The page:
The Credit.com editorial team is committed to providing our readers and viewers with sound, well-reported and understandable information designed to inform and empower. We won’t tell you what to do. We will, however, do our best to explain the consequences of various actions, thereby arming you with the information you need to make decisions that are in your best interests. We also write about things relating to money and finance we think are interesting and want to share.

In addition to appearing on Credit.com, our articles are syndicated to dozens of other news sites. We have more than 100 partners, including MSN, ABC News, CBS News, Yahoo, Marketwatch, Scripps, Money Magazine and many others. This network operates similarly to the Associated Press or Reuters, except we focus almost exclusively on issues relating to personal finance. These are not advertorial or paid placements, rather we provide these articles to our partners in most cases for free. These relationships create more awareness of Credit.com in general and they result in more traffic to us as well.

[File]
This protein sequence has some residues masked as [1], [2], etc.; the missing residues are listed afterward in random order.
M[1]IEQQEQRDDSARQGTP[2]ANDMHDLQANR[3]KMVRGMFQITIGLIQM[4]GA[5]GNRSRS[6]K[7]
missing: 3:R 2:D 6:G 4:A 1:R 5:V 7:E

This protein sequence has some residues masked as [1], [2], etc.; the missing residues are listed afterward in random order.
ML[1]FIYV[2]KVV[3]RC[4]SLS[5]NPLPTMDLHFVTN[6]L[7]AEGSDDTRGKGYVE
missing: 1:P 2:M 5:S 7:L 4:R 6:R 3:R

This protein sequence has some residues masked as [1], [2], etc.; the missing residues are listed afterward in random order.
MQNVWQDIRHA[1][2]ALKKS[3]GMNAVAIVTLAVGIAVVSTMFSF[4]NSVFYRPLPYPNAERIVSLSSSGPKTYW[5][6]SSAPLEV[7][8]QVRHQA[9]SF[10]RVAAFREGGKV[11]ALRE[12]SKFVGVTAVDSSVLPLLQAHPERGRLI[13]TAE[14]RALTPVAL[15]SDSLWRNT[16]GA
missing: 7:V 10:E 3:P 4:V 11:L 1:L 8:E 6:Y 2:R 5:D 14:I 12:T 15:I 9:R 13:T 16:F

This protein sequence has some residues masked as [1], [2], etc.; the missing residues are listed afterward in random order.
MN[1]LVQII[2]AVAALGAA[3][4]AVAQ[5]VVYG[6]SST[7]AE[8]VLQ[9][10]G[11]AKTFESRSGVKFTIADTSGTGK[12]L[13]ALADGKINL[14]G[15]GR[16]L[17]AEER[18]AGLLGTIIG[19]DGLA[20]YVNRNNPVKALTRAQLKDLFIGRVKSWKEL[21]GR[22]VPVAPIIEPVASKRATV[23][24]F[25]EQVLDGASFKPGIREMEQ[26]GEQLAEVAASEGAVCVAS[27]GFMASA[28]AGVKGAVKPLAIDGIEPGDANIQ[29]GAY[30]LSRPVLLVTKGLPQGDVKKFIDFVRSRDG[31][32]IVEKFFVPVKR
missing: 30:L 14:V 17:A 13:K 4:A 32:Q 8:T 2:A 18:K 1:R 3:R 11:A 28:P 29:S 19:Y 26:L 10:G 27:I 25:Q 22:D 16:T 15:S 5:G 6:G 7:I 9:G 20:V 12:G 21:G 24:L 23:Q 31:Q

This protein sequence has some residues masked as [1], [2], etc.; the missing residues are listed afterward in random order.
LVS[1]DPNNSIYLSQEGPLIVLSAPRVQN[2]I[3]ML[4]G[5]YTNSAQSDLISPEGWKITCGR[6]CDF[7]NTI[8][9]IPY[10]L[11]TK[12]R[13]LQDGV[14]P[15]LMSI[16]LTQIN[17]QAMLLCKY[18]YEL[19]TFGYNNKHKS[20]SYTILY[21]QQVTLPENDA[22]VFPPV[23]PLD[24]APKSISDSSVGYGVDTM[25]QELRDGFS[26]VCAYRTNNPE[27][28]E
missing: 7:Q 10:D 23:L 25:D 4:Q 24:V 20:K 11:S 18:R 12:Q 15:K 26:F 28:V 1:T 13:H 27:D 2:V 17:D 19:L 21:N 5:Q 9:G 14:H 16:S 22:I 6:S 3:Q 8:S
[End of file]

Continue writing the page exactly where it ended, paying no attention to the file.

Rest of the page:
Our Business Model

Credit.com’s journalism is largely supported by an e-commerce business model. Rather than rely on revenue from display ad impressions, Credit.com maintains a financial marketplace separate from its editorial pages. When someone navigates to those pages, and applies for a credit card, for example, Credit.com will get paid what is essentially a finder’s fee if that person ends up getting the card. That doesn’t mean, however, that our editorial decisions are informed by the products available in our marketplace. The editorial team chooses what to write about and how to write about it independently of the decisions and priorities of the business side of the company. In fact, we maintain a strict and important firewall between the editorial and business departments. Our mission as journalists is to serve the reader, not the advertiser. In that sense, we are no different from any other news organization that is supported by ad revenue.